AN ODE TO INDIA

Introduction
This beautiful poem is what its name shows. As has been explained in Chapter 3, paragraph "Political Views of Allmah Iqbl, particularly the Concept of Nation" this and some other similar poems do not indicate Allmah Iqbl's belief in secular nationalism even early in his life. Allmah Iqbl's political philosophy is based on the Islam's concept of nationalism on the basis of ideology and not geographical boundaries. Love of the homeland is a quality in Islam but not making it the basis of the State, as has been done by the West. In other poems he has explained his political philosophy and has shown the evils of secular nationalism. One such poem is 85. "Waaniyat" (Nationhood) in Bng-Dar.

 

Translation
Better than the whole world is this India of ours
We are its nightingales, it is the garden of ours

If we are in foreign lands our hearts think of the homeland
Consider us present where this heart of ours is present

The highest mountain, touching the sky
It is our sentinel, it is our watchman 1

Thousands of rivers are playing in its lap are playing
Which make this garden of ours to be the worlds envy

O, The River Gangas waters ! Do you remember the day
When our caravan landed at your banks2

Religion does not teach hostility with each other
We are Indians, India is our homeland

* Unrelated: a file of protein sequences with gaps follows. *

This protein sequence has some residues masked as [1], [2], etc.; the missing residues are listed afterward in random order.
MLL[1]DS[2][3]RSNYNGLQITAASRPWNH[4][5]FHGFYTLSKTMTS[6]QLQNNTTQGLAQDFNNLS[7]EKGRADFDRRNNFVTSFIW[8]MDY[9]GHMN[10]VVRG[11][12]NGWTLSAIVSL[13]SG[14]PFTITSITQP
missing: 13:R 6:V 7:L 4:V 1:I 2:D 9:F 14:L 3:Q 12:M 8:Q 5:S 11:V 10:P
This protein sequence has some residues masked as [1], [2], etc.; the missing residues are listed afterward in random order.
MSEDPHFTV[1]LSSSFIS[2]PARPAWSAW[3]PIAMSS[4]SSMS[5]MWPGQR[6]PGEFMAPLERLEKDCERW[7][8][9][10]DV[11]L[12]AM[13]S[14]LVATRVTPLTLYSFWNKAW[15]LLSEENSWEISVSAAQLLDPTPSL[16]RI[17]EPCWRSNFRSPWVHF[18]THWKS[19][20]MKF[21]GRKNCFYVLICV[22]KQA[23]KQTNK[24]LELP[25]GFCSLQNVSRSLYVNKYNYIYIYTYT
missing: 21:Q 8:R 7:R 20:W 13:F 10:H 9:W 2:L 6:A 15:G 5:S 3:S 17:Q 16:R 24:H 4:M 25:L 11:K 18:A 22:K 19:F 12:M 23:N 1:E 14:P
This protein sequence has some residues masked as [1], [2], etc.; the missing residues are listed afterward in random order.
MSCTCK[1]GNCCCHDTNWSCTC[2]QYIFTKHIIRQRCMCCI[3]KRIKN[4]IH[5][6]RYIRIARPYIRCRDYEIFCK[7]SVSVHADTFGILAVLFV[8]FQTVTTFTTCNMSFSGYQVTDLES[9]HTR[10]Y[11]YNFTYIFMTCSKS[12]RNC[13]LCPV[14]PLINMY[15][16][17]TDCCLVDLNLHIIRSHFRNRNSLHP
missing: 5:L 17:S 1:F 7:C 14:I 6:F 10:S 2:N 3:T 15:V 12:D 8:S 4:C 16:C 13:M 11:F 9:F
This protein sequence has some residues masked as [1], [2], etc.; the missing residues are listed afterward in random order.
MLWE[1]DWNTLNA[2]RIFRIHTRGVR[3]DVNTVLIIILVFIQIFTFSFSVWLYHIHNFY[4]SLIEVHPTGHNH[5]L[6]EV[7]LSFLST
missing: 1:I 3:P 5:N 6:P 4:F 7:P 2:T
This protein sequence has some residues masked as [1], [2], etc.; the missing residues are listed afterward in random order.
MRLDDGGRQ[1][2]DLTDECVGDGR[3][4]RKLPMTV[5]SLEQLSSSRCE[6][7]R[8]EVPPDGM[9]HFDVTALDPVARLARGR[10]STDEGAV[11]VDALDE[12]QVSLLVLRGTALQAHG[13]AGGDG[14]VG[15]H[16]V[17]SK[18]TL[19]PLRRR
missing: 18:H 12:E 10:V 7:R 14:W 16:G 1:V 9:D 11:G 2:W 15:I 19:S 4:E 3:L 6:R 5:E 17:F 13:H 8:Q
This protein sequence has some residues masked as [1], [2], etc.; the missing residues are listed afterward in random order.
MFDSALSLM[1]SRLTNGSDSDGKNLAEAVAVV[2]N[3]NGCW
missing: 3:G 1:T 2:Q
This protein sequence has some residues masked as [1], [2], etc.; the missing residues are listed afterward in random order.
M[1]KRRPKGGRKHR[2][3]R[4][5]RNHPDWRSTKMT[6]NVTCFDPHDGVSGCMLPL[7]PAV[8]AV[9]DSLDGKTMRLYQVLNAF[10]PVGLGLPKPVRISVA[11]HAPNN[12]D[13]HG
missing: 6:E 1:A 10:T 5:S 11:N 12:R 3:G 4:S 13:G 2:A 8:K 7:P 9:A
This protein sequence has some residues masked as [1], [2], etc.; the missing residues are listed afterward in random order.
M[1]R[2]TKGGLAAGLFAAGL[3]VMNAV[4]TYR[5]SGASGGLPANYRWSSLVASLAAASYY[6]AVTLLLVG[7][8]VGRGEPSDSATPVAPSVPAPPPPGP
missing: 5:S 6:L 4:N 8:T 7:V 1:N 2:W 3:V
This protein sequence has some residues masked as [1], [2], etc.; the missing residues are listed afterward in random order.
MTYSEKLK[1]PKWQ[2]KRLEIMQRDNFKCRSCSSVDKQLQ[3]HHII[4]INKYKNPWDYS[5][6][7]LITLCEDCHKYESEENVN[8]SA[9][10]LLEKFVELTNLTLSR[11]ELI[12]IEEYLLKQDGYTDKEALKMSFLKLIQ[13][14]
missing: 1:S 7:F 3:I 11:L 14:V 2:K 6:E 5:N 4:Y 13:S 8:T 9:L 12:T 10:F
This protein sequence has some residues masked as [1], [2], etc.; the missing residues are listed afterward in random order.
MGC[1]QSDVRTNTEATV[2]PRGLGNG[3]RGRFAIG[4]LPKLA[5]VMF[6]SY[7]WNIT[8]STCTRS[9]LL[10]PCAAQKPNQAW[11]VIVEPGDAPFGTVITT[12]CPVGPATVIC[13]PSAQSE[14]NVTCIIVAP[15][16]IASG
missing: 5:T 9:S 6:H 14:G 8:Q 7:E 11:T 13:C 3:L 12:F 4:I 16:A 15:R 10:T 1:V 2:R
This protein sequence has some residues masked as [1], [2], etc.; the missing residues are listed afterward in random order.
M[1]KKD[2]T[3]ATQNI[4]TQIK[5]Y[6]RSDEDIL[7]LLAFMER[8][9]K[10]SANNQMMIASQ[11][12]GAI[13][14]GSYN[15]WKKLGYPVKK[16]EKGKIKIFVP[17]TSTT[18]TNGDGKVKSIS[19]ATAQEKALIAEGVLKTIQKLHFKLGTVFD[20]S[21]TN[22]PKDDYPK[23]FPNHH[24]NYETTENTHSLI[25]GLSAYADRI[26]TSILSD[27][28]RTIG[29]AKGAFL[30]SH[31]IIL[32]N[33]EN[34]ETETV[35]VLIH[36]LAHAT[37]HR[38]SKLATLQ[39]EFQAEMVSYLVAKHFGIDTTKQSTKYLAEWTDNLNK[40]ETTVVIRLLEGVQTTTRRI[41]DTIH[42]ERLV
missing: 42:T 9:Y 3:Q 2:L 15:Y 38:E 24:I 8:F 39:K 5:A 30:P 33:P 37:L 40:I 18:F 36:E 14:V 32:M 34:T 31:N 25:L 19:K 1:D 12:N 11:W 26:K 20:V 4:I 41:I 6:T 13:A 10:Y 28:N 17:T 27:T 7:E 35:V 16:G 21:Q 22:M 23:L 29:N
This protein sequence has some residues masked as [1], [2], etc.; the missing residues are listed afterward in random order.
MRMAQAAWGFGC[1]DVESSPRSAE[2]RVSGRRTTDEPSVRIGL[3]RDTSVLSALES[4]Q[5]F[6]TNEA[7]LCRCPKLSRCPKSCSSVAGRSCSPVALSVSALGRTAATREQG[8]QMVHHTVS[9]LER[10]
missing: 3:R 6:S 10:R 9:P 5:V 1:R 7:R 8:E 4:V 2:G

Greece, Egypt, Rome are all extinct from the world
But our renown and fame have continued so far

There is some secret that our existence is not effaced
For centuries time's vicissitudes have been our foe

                Iqbl! In the world there is no confidante of ours
                How would anyone know the hidden pathos of ours 3


Explanatory Notes
1. Allusion to the Himalayan Range, for which see Poem 1 Himla (The Himalayas).

2. Allusion to the arrival of Muslims in India. Unlike the British the Muslims settled in the Indian sub‑continent and made it their homeland, which establishes their claim to settle the political problems of India with due regard to their interests.

3. Allusion to the callousness of the world community to the calamity of the people of the Indian sub‑continent resulting from their political subjugation by the British. This was due to the complete political and economic domination of European countries over Asian and African nations by the beginning of the twentieth century when this poem was written. Naturally, India could not expect any sympathy from European countries. Unfortunately, this state of affairs has not changed after one more century and no European country is sympathetic with any other country in distress, particularly Muslim countries. Among other things this is due to the lack of real independence in spite of apparent political freedom.